Genre: YA romance
Secondary genre: Islamic/Muslim
Rep: Muslim, Afghani
CW: child abuse, sexism, child death, murder, victim blaming, violence
This Muslim version of Romeo and Juliet is an intense read from start to finish. I think I listed to it over the course of two days, and while I tried to take a break, I just couldn’t–I had to know what happened next. It’s the definition of “Well, that escalated quickly.” It starts off so sweet, with Fatima reconnecting with her childhood friend, Samiullah. When they were kids, things were easy. But now that they’re in their teens, things are much more complex.
Set during the rise of the Taliban in Afghanistan, the teens must not only determine what their feelings are for each other, but also how to handle them when they are from distinctly different classes and tribes, and the new regime won’t let them be together. Not only that, but their own families are determined to keep them apart. Fatima in particular, as the lower class and female in this equation, becomes the target of harassment and violence, even from her own mother.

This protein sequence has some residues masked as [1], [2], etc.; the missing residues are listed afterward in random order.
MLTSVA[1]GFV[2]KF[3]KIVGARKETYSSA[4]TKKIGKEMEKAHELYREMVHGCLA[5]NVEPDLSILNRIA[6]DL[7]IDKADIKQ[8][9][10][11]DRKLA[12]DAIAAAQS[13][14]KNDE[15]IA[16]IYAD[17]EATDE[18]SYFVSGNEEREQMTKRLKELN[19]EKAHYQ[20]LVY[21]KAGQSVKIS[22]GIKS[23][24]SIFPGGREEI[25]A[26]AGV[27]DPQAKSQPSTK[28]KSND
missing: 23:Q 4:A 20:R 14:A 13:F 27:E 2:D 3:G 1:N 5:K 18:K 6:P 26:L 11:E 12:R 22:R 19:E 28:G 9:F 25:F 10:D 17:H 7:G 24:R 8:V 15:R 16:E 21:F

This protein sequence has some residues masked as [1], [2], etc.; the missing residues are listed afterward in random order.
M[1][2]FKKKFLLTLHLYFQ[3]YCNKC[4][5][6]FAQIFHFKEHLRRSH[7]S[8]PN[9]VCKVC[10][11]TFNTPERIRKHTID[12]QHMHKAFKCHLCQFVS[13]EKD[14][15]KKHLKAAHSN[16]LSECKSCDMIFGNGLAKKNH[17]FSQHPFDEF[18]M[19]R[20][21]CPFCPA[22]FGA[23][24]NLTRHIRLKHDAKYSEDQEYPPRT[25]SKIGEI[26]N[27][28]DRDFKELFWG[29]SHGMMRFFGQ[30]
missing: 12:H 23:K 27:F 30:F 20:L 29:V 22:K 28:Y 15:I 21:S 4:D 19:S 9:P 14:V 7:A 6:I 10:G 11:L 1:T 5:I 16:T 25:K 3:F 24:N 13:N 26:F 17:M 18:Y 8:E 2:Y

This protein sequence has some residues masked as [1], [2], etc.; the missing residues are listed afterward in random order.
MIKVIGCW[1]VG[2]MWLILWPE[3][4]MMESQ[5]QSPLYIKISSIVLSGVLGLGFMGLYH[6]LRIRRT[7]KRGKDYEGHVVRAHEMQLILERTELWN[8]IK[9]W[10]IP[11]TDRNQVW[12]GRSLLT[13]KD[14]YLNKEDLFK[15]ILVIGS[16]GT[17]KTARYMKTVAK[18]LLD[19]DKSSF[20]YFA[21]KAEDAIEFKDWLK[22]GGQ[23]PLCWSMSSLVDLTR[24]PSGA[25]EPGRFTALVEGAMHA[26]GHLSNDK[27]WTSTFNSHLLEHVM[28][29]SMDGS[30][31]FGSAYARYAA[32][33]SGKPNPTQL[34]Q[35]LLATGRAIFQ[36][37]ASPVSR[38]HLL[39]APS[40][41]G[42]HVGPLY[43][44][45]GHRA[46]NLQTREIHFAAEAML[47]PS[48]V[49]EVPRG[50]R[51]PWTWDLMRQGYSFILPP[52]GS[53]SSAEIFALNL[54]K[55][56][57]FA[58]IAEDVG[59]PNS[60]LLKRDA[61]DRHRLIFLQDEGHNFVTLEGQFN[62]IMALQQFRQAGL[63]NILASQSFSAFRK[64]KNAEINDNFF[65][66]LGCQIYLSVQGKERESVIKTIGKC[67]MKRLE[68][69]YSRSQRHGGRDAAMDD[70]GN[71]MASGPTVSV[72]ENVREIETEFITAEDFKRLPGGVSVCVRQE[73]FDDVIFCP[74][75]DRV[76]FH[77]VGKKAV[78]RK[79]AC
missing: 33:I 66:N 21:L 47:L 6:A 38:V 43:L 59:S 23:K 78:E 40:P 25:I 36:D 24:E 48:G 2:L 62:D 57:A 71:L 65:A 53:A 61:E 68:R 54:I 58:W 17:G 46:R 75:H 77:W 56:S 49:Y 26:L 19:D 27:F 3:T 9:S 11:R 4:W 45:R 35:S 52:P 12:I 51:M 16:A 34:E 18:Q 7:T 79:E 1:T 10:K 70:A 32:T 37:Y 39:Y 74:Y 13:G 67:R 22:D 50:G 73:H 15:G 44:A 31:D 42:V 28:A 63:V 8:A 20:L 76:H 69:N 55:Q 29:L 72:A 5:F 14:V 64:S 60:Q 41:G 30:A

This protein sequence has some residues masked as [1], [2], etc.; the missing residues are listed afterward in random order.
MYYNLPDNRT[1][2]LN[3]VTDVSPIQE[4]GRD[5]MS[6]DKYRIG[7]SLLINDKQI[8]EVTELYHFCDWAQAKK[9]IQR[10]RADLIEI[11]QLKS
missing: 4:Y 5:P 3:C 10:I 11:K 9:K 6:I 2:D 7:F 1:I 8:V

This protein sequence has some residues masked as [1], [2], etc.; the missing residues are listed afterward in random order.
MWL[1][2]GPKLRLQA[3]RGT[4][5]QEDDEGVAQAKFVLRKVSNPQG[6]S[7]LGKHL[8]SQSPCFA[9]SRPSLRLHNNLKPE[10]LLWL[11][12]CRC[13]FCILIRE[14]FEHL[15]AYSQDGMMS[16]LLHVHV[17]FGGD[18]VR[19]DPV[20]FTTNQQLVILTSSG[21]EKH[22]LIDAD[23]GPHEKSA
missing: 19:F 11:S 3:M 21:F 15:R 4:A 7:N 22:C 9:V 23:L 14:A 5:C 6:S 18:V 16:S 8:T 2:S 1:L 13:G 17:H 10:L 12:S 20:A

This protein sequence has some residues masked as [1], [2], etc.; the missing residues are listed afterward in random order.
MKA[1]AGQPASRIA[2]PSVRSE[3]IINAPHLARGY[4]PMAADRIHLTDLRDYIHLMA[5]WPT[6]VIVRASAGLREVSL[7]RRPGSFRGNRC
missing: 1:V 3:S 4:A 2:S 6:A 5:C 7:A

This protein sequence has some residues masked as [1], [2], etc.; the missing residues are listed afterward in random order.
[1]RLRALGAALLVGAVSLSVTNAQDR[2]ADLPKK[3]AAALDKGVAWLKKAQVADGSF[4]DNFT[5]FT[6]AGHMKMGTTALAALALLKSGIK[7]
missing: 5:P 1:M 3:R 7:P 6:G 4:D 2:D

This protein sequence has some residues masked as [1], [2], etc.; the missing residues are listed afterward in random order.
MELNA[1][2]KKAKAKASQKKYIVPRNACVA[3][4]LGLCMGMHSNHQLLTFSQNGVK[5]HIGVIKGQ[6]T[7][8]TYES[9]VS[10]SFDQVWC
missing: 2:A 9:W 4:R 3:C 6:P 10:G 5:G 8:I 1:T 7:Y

It takes a lot of spoons to finish this book, no lie. But if you can manage it? It is so worth the read. If you need a spoiler, keep reading below the cut.
If “Afghani Romeo and Juliet” has you worried, it’s okay: No one commits suicide, and they get their HEA.